STEP 3. Design Drawings And Material List

This image indicates the difference between the layout drawing from the previous step and design drawings. While my layout drawings showed the overall assembly dimensions, these drawings mainly serve to assure the functionality of the build, which influences how things get supported. Design drawings contain all the necessary information to physically build the supporting structure. Design drawings include such items as bubble call outs for specific members, member locating dimensions, and weld callouts. The material list will then contain member cross-sections, lengths, quantities, and material types, as well as quantities and information for required fasteners and miscellaneous items. Following the 2D layout of the stand, I located frame bracing in the 3rd plane (making the design a 3D space frame). These cross members served as members for structural stability, brewing component support, or both. It is at this time that I also routed a gas line to feed my two propane burners and quantified the required parts in my materials list. Prior to material procurement, your design/material/weld details should be checked by either an engineer or experienced individual who understands structural stability and the materials being used.

STEP 4. Fabrication AND Preliminary FitUp

Once you know all your member lengths for your metal frame, you must determine the quantity of transportable lengths to purchase from a metal supplier, from which your members will be cut. The total length of metal does not equal the total length of metal you order. For those who haven’t spent a lot of time building things this may sound like obvious advice, but I guarantee a lot of people have made this mistake. You must lay out exactly which length piece each of your members will be cut from. Organization is the key here because you don’t want to cut the wrong members from the wrong purchased pieces. 

Depending on your available resources, you may wish to have the supplier or fabricator cut the items for you — to which you want to make it clear as day for them to know how to cut each piece. 

For my build, my uncle is a machinist with an at-home metal shop, where I had access to a metal band saw for cutting members to length. If you’re unfamiliar working with metal, as I was, it is very helpful to research or have access to a credible resource for metalwork. Machinists are incredibly handy people to know, so try and befriend one. My uncle helped me with miscellaneous other parts of this build, such as milling out notches in lids or drilling holes through hardened steel.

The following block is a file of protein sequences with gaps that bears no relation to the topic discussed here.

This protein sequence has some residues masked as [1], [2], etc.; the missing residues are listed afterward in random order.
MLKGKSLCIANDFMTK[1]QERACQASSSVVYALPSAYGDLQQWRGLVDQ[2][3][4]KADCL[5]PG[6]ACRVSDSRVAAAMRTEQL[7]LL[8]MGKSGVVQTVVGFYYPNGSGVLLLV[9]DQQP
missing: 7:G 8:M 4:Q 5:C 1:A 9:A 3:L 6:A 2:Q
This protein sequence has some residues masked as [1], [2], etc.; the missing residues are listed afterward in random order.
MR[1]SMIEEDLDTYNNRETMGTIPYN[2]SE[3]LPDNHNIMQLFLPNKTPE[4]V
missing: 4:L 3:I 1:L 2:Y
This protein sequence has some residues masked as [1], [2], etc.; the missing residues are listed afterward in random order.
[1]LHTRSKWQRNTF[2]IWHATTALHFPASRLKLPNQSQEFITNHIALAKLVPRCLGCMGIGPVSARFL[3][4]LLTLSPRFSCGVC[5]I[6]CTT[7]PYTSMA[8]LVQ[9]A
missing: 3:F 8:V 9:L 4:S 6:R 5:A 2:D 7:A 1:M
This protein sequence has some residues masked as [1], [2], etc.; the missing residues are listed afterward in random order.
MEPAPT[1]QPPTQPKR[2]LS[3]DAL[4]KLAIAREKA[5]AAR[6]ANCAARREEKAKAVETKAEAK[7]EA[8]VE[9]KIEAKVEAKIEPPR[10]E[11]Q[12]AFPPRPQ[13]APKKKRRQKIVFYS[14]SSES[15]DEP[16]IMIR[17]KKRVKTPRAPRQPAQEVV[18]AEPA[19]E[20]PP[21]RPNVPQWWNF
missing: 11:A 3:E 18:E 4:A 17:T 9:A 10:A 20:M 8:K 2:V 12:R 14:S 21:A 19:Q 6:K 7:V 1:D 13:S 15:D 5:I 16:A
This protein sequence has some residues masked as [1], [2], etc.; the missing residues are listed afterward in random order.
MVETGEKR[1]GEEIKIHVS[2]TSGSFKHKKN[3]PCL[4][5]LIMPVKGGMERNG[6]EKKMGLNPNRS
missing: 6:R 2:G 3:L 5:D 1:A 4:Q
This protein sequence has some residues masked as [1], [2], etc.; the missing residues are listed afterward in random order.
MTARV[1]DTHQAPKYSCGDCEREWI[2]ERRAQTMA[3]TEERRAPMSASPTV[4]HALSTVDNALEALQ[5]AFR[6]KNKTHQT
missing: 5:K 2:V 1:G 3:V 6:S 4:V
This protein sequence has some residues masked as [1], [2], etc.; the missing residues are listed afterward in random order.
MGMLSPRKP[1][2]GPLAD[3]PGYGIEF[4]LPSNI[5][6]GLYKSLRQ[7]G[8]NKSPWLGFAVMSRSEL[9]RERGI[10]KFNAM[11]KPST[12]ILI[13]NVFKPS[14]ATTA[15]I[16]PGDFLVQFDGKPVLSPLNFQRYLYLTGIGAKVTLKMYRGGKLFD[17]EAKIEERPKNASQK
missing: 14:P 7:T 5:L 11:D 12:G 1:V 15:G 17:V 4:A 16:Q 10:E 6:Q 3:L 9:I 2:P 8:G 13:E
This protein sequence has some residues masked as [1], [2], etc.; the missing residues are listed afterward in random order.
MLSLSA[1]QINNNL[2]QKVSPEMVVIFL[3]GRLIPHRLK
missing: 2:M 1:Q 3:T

After all of the cuts were made, it was time to begin welding. I was yet again lucky enough to have an extremely valuable resource in the family to aide in fabrication (this work can be hired out otherwise). My father-in-law is a welder with a TIG welding setup and access to Weld Procedure Specifications for the metal types/grades and electrodes that we were using. It took us numerous weekends for fit-up, grinding, and tack welding, followed later by the actual design welds (see photo at top left). 

Remember earlier when I mentioned the “measure twice, cut once” philosophy? Well, when you don’t abide by that rule, you can run into an instance where we have to cut structural welds because the legs on one end of the frame are an inch (2.5 cm) out of square. We used a reciprocating saw to remove the entire upper part of the frame, cut welds at the bottom of the legs, pulled the legs back into square and re-welded the upper frame. Tensions ran high that day and unfortunately no photo was taken because that’s the last thing on your mind after
massive failure. 

However, with that speedbump behind us and the stand fully welded, I fit-up all the mounted brewing components in their intended mounting locations and matched drilled holes where required.

STEP 5. Powder Coat AND Final Assembly

With the frame welded and holes drilled, the final step was finishing. The primary metal option for commercial homebrew stands is stainless steel, whereby a finish is inherently not required. However, in keeping with my economical approach, going with stainless vs. non-stainless steel would have nearly tripled the material cost. Therefore I chose to contrast the brushed stainless of my brew vessels with a flat black powder coated finish on the frame. Powder coating is relatively cheap and offers a high-temperature option that has a listed durability of up to approximately 600 °F (315 °C). While it is not stainless, a black brew stand also has a sharp look to it.

After a few long awaited and satisfying final assembly hours, I had the customized beer makin’ machine that I’d been dreaming of for five years.

Issue: October 2019